I love quotes and aphorisms.
I love Italian hermetic poetry and Japanese Haiku.
I’m in awe by the ability to pack so much meaning and emotions in just a few words.
It is as if, once we remove all decorations and embellishments, what we are left is the essence of the message.
And each one of those remaining words carries so much meaning, so much power.
In an interview, Mary Oliver said: “[…]if you can say it in a few lines, you’re just decorating for the rest of it. Unless you could — intent makes something more intense, but if you said what you want to say, you’re not going to make it more intense. You’re just going to repeat yourself.”
Yet, it’s not easy. Sometimes I overflow people with words.
I noticed that usually when I am not clear about what I want to communicate, I become verbose. But when I can feel it; when the message is crystal clear in my mind and my heart, then the right words emerge, and no decorations are needed.
“Words are the representations and symbols we use to view, think about, and process our perceptions of reality and they are the means of sharing these perceptions with others.” – Judith Glaser
Words are powerful; they shape the reality we experience.
One word can trap you into a life you never wanted. One word can break the walls and liberate you.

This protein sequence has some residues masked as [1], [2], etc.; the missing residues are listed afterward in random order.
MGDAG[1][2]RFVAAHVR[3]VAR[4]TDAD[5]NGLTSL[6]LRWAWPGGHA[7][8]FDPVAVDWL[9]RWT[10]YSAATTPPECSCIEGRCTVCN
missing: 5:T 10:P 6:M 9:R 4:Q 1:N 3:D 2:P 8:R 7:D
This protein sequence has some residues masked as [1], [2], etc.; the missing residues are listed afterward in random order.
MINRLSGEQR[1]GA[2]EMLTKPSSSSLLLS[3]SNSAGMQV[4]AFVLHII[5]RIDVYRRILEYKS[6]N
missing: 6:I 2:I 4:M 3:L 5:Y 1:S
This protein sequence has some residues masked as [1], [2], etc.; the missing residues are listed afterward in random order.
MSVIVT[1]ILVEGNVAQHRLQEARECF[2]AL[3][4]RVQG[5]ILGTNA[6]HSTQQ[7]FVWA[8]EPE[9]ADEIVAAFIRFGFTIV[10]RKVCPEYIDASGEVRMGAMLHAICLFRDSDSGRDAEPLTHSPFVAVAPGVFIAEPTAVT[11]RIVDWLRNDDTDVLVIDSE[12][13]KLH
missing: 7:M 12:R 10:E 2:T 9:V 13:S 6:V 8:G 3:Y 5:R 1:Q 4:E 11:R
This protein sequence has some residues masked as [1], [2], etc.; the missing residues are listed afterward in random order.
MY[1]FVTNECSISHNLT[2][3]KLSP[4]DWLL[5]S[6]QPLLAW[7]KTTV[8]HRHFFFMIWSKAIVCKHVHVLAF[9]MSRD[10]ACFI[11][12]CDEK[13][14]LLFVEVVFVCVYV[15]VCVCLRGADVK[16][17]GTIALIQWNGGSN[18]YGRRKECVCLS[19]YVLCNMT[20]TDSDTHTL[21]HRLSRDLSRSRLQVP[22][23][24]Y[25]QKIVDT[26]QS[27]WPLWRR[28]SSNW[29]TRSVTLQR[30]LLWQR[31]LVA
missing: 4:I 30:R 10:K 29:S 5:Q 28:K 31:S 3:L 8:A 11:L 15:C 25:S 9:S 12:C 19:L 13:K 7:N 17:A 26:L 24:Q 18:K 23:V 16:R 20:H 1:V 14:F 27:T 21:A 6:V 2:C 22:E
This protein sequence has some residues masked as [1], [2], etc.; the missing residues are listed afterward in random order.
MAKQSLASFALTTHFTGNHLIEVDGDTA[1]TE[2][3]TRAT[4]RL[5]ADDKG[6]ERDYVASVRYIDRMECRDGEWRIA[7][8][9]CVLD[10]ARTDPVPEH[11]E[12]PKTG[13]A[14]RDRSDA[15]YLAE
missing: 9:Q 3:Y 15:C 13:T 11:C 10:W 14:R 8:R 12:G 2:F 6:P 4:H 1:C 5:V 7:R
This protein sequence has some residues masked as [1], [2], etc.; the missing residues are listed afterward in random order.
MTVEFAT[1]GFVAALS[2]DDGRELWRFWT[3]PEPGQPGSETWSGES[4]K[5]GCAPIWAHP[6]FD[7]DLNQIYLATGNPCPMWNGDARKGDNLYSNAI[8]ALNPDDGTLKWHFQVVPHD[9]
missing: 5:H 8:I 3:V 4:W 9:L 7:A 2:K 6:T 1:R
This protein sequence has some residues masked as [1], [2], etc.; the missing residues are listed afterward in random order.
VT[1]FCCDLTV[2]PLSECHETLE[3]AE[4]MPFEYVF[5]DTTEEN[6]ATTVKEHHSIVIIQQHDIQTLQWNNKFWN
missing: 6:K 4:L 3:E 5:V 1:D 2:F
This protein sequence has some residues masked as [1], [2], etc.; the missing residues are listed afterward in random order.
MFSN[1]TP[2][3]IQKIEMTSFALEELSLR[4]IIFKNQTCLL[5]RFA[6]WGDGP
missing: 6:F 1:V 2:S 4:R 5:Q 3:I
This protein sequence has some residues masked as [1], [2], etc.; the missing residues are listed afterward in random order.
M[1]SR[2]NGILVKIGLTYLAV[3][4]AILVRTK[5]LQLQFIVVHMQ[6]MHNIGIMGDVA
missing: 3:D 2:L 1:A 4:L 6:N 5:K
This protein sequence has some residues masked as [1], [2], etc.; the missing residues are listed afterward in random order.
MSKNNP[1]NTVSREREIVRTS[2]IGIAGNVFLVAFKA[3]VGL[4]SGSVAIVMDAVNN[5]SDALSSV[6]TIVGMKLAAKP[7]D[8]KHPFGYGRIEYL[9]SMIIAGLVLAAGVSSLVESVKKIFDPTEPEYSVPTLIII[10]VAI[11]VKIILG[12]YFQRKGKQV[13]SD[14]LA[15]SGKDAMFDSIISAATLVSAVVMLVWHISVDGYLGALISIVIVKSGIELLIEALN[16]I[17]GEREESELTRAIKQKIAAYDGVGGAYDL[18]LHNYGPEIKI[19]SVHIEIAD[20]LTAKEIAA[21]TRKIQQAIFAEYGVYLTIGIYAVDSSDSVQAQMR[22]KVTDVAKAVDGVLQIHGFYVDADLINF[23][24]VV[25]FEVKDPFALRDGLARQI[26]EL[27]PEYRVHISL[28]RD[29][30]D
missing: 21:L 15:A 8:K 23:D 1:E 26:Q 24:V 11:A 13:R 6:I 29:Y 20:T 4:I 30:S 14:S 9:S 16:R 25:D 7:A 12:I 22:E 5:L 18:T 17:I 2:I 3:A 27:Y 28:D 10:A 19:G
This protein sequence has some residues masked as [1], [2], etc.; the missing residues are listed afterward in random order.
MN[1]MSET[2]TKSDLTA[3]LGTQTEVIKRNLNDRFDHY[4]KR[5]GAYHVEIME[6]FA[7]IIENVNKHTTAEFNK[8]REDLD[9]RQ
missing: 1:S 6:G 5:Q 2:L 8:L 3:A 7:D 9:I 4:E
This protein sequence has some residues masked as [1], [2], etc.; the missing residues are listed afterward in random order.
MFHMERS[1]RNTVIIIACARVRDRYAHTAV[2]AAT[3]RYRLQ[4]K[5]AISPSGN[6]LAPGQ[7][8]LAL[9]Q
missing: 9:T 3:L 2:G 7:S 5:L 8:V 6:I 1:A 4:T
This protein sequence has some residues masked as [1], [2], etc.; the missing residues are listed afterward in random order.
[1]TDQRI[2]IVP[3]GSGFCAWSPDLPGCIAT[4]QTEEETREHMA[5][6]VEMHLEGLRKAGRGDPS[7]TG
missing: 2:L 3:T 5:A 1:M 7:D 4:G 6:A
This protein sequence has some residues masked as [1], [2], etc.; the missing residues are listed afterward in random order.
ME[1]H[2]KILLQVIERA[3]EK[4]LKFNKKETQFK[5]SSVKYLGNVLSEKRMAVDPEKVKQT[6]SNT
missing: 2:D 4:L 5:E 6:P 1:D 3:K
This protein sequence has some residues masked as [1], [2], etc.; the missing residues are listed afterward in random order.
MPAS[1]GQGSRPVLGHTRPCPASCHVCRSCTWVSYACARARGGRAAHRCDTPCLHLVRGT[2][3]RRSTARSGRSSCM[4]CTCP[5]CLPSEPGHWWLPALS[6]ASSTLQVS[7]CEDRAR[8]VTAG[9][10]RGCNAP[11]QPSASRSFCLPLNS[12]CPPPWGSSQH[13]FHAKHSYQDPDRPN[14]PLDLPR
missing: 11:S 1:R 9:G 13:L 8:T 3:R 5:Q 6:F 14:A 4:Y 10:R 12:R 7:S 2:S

Just yesterday, I was reflecting, with one of my mentors, about my struggle in picking a label for what I do. But that’s for another day.
Last weekend I read an interesting article on how schools are killing curiosity. Maybe this is why that word came back this morning in my meditation.
I did a quick check online, and learned that “curious” comes from Latin curiosus meaning “careful, diligent; inquiring eagerly, meddlesome”. The word is akin to cura, “care”.
What really kindled my curiosity is that the word “care” comes from Latin “cura”. Modern linguists believe that “cura” derived from the root ku-/kav- meaning “observe”. From the same root comes the Sanskrit word “kavi”, meaning “sage”.
In my mind, all of this means that being curious is the way to and a trait of wisdom.
Being curious is better than being smart. It is desire, not intelligence, that prompts behaviour. – James Clear